If you’re aged 17 or over and have started to learn how to drive, you will need to pass the theory test before you can attempt a practical test. The key to passing the theory test is making sure that you are well-prepared, so here’s our guide to the theory test:

What is the theory test?

The theory test gives drivers an extensive knowledge of the rules and techniques for driving on Britain’s roads. It is split into two parts: multiple choice and hazard perception, and you must pass both in order to pass the test overall.

Where can I take my theory test?

You can take your theory test at your local test centre.

How much will it cost?

It will cost £31.¹ If you need to retake the test you will have to pay the full amount again.

What do I need to bring?

You must bring your provisional driving licence (both the photocard and the paper counterpart) with you or the test will be cancelled. Any personal items you bring must be stored in the lockers provided as you won’t be allowed to take them with you into the test room.

Multiple choice

The multiple choice section contains 50 questions, which you have 60 minutes to answer. The pass mark is 43 out of 50.²

You can choose to do a practice session to get used to the layout of the test. A question and several possible answers will appear and you must select the correct answer. Some questions may require more than one answer.

To prepare for the theory test, you will need to become very familiar with the Highway Code. Once you begin to feel confident in your knowledge of the road, it’s worth taking a practice test to see how you fare.


learning driving theory test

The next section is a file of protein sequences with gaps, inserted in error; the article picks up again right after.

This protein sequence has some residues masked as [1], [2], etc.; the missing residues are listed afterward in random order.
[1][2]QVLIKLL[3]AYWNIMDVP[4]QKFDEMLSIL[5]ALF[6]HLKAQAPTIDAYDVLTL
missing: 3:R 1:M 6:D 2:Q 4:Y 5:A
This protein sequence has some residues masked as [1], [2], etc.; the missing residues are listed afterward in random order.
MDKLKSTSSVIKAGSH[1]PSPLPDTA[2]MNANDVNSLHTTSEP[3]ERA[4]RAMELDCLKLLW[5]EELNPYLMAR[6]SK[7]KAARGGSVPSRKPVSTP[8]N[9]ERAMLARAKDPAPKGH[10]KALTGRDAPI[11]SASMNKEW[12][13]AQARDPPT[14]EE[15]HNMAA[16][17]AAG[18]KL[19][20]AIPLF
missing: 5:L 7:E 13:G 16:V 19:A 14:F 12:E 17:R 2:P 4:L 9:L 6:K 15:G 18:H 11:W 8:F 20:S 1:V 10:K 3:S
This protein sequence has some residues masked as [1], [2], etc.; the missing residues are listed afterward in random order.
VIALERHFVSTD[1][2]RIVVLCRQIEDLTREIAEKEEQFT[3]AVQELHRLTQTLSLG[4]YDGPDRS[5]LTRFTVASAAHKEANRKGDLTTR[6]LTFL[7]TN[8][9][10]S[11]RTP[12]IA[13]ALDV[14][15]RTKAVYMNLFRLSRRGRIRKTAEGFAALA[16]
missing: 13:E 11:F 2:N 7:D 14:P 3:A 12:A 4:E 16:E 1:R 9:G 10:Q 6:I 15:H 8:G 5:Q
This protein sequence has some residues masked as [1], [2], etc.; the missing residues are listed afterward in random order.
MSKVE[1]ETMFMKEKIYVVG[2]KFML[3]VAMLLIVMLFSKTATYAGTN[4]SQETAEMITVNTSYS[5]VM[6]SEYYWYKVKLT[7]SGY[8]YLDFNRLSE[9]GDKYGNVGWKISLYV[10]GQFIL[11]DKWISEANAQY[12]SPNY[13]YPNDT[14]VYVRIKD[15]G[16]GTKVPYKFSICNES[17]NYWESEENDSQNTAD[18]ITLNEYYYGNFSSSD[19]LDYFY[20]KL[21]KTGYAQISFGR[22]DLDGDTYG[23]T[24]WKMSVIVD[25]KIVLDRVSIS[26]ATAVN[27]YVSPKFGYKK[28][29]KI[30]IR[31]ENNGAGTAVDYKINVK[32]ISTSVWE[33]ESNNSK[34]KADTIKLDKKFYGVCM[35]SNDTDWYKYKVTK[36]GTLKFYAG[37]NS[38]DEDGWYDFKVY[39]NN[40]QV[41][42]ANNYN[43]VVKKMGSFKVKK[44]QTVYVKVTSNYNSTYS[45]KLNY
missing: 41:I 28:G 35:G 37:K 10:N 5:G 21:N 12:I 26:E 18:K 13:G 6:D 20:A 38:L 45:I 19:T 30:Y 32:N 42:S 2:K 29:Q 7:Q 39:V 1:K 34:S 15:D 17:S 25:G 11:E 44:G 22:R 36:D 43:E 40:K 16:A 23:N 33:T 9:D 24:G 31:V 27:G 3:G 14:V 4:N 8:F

Hazard perception

The next section involves hazard perception, where you’ll be shown 14 video clips of everyday road situations. The pass mark is 44 out of 75.³

Before you start, you’ll be shown a short video clip about how this section works. The video clips will contain at least one ‘developing hazard’; this refers to something that may result in you having to take action, such as changing speed or direction.

The earlier you notice a developing hazard and make a response, the higher you will score. The maximum points you can receive for each developing hazard is 5. You must not click continuously or in a pattern during a clip, as this give you a score of zero.

It’s a good idea to practice this section until you feel completely comfortable with it. The DVSA have a DVD ROM with plenty of practice questions, which is available in most high street book shops.


When will I get my results?

You will be given your results soon after you have completed the test. If you pass you will be given a pass certificate, which you will need to bring with you when you take your practical test. If you don’t pass the practical test within 2 years after passing your theory test you are required to retake it.

For more information, visit: https://www.gov.uk/driving-theory-test/overview




[1] https://www.gov.uk/driving-theory-test/car-and-motorcycle-theory-test-fees
[2] [3] https://www.gov.uk/driving-theory-test/how-the-theory-test-works.